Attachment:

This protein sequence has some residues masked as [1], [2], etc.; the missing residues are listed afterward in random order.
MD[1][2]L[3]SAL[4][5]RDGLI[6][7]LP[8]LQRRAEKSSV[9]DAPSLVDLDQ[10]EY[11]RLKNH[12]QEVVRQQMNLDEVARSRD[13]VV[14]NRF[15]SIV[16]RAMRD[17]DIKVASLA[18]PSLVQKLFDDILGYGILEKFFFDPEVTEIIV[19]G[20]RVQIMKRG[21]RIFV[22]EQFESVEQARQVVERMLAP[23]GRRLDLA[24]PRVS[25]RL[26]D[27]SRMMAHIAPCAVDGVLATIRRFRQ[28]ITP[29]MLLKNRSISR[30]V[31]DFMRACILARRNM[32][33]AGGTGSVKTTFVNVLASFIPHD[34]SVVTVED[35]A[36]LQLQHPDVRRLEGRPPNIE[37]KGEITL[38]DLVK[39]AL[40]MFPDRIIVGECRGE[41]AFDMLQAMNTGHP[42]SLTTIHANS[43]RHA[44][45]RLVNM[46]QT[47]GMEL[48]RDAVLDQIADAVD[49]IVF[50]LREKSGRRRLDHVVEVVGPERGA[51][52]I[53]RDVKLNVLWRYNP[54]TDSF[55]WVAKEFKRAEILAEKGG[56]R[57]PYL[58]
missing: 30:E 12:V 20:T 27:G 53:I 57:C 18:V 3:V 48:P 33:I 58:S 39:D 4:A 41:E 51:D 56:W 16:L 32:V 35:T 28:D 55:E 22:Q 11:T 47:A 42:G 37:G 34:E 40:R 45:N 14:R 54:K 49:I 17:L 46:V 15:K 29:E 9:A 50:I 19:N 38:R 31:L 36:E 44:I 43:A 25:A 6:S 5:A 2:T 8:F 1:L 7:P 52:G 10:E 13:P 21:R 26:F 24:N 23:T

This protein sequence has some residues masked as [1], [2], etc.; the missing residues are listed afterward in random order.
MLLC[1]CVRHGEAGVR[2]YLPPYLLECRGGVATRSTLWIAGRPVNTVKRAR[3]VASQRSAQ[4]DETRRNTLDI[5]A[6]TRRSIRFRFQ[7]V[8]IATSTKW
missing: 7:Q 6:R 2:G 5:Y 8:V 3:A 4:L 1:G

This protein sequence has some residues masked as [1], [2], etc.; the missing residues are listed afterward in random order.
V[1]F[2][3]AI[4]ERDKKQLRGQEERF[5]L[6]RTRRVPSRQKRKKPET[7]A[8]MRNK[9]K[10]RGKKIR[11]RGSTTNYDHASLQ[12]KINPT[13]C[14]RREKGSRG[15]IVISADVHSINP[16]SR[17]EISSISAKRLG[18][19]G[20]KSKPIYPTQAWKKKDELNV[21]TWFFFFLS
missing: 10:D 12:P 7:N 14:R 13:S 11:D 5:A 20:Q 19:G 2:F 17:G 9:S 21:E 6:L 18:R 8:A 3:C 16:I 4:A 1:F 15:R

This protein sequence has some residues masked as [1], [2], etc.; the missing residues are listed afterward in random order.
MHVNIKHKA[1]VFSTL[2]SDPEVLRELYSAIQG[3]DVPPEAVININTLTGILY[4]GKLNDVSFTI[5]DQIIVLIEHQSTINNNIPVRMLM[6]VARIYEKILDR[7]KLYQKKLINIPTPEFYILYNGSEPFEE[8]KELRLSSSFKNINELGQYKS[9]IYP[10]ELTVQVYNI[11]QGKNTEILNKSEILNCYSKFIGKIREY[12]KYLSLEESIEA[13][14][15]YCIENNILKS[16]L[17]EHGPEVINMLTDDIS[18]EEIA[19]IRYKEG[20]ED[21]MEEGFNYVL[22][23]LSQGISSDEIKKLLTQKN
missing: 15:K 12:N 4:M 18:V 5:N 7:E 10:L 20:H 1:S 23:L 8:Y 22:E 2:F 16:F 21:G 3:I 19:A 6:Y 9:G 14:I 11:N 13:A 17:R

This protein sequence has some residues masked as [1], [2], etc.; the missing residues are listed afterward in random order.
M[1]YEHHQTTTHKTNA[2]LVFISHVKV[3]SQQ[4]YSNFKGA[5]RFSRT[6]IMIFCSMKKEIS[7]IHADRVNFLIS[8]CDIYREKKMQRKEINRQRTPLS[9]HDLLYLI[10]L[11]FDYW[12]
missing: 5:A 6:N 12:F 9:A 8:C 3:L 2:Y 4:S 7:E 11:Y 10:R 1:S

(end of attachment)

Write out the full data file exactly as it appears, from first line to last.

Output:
This protein sequence has some residues masked as [1], [2], etc.; the missing residues are listed afterward in random order.
MD[1][2]L[3]SAL[4][5]RDGLI[6][7]LP[8]LQRRAEKSSV[9]DAPSLVDLDQ[10]EY[11]RLKNH[12]QEVVRQQMNLDEVARSRD[13]VV[14]NRF[15]SIV[16]RAMRD[17]DIKVASLA[18]PSLVQKLFDDILGYGILEKFFFDPEVTEIIV[19]G[20]RVQIMKRG[21]RIFV[22]EQFESVEQARQVVERMLAP[23]GRRLDLA[24]PRVS[25]RL[26]D[27]SRMMAHIAPCAVDGVLATIRRFRQ[28]ITP[29]MLLKNRSISR[30]V[31]DFMRACILARRNM[32][33]AGGTGSVKTTFVNVLASFIPHD[34]SVVTVED[35]A[36]LQLQHPDVRRLEGRPPNIE[37]KGEITL[38]DLVK[39]AL[40]MFPDRIIVGECRGE[41]AFDMLQAMNTGHP[42]SLTTIHANS[43]RHA[44][45]RLVNM[46]QT[47]GMEL[48]RDAVLDQIADAVD[49]IVF[50]LREKSGRRRLDHVVEVVGPERGA[51][52]I[53]RDVKLNVLWRYNP[54]TDSF[55]WVAKEFKRAEILAEKGG[56]R[57]PYL[58]
missing: 30:E 12:V 20:T 27:G 53:I 57:C 18:V 3:V 48:P 33:I 58:S 39:D 4:A 41:E 51:D 56:W 16:L 32:V 35:T 28:D 55:E 22:Q 11:T 47:A 42:G 37:G 34:E 40:R 45:N 14:R 54:K 49:I 17:L 46:V 15:K 29:E 9:A 50:I 19:N 38:R 31:L 36:E 44:I 43:A 25:A 6:S 5:A 2:T 8:F 1:L 7:P 52:G 10:E 13:P 21:R 26:F 24:N 23:T

This protein sequence has some residues masked as [1], [2], etc.; the missing residues are listed afterward in random order.
MLLC[1]CVRHGEAGVR[2]YLPPYLLECRGGVATRSTLWIAGRPVNTVKRAR[3]VASQRSAQ[4]DETRRNTLDI[5]A[6]TRRSIRFRFQ[7]V[8]IATSTKW
missing: 7:Q 6:R 2:G 5:Y 8:V 3:A 4:L 1:G

This protein sequence has some residues masked as [1], [2], etc.; the missing residues are listed afterward in random order.
V[1]F[2][3]AI[4]ERDKKQLRGQEERF[5]L[6]RTRRVPSRQKRKKPET[7]A[8]MRNK[9]K[10]RGKKIR[11]RGSTTNYDHASLQ[12]KINPT[13]C[14]RREKGSRG[15]IVISADVHSINP[16]SR[17]EISSISAKRLG[18][19]G[20]KSKPIYPTQAWKKKDELNV[21]TWFFFFLS
missing: 10:D 12:P 7:N 14:R 13:S 11:D 5:A 20:Q 19:G 2:F 17:G 9:S 21:E 6:L 18:R 8:A 3:C 16:I 4:A 1:F 15:R

This protein sequence has some residues masked as [1], [2], etc.; the missing residues are listed afterward in random order.
MHVNIKHKA[1]VFSTL[2]SDPEVLRELYSAIQG[3]DVPPEAVININTLTGILY[4]GKLNDVSFTI[5]DQIIVLIEHQSTINNNIPVRMLM[6]VARIYEKILDR[7]KLYQKKLINIPTPEFYILYNGSEPFEE[8]KELRLSSSFKNINELGQYKS[9]IYP[10]ELTVQVYNI[11]QGKNTEILNKSEILNCYSKFIGKIREY[12]KYLSLEESIEA[13][14][15]YCIENNILKS[16]L[17]EHGPEVINMLTDDIS[18]EEIA[19]IRYKEG[20]ED[21]MEEGFNYVL[22][23]LSQGISSDEIKKLLTQKN
missing: 15:K 12:N 4:M 18:V 5:N 7:E 10:L 20:H 1:S 23:L 8:Y 22:E 2:F 16:F 21:G 3:I 19:A 6:Y 9:G 14:I 11:N 13:A 17:R

This protein sequence has some residues masked as [1], [2], etc.; the missing residues are listed afterward in random order.
M[1]YEHHQTTTHKTNA[2]LVFISHVKV[3]SQQ[4]YSNFKGA[5]RFSRT[6]IMIFCSMKKEIS[7]IHADRVNFLIS[8]CDIYREKKMQRKEINRQRTPLS[9]HDLLYLI[10]L[11]FDYW[12]
missing: 5:A 6:N 12:F 9:A 8:C 3:L 2:Y 4:S 7:E 11:Y 10:R 1:S